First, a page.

There are several schools of chiropractic adjustive techniques, although most chiropractors mix techniques from several schools. The following adjustive procedures were received by more than 10% of patients of licensed U.S. chiropractors in a 2003 survey:[73] Diversified technique (full-spine manipulation, employing various techniques), extremity adjusting, Activator technique (which uses a spring-loaded tool to deliver precise adjustments to the spine), Thompson Technique (which relies on a drop table and detailed procedural protocols), Gonstead (which emphasizes evaluating the spine along with specific adjustment that avoids rotational vectors), Cox/flexion-distraction (a gentle, low-force adjusting procedure which mixes chiropractic with osteopathic principles and utilizes specialized adjusting tables with movable parts), adjustive instrument, Sacro-Occipital Technique (which models the spine as a torsion bar), Nimmo Receptor-Tonus Technique, applied kinesiology (which emphasises "muscle testing" as a diagnostic tool), and cranial.[76] Chiropractic biophysics technique uses inverse functions of rotations during spinal manipulation.[77] Koren Specific Technique (KST) may use their hands, or they may use an electric device known as an "ArthroStim" for assessment and spinal manipulations.[78] Insurers in the US and UK that cover other chiropractic techniques exclude KST from coverage because they consider it to be "experimental and investigational".[78][79][80][81] Medicine-assisted manipulation, such as manipulation under anesthesia, involves sedation or local anesthetic and is done by a team that includes an anesthesiologist; a 2008 systematic review did not find enough evidence to make recommendations about its use for chronic low back pain.[82]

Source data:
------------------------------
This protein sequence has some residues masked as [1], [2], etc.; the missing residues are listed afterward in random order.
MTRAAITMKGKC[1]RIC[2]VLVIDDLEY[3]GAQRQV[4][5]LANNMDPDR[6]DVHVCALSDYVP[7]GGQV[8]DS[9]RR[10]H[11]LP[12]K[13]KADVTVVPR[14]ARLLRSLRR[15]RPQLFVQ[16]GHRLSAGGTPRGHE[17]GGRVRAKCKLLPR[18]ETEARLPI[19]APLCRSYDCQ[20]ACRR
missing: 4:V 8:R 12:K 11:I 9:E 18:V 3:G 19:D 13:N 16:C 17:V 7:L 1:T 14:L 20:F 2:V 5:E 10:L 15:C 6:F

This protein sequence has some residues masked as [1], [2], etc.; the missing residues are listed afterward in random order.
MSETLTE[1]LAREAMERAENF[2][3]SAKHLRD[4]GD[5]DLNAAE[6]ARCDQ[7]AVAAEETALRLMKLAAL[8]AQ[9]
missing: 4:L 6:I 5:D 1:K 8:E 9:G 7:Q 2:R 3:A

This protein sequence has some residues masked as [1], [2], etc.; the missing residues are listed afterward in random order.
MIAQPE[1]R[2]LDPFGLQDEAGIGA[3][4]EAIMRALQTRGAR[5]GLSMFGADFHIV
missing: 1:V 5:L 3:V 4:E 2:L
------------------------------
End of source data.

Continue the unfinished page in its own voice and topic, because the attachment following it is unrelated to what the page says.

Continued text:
There is a wide range of ways to measure treatment outcomes.[91] Chiropractic care, like all medical treatment, benefits from the placebo response.[92] It is difficult to construct a trustworthy placebo for clinical trials of spinal manipulative therapy (SMT), as experts often disagree about whether a proposed placebo actually has no effect.[93] The efficacy of maintenance care in chiropractic is unknown.[12]
A large number of chiropractors fear that if they do not separate themselves from the traditional vitalistic concept of innate intelligence, chiropractic will continue to be seen as a fringe profession.[22] A variant of chiropractic called naprapathy originated in Chicago in the early twentieth century.[35][36] It holds that manual manipulation of soft tissue can reduce "interference" in the body and thus improve health.[36]
The treatment plan may involve one or more manual adjustments in which the doctor manipulates the joints, using a controlled, sudden force to improve range and quality of motion. Many chiropractors also incorporate nutritional counseling and exercise/rehabilitation into the treatment plan. The goals of chiropractic care include the restoration of function and prevention of injury in addition to back pain relief.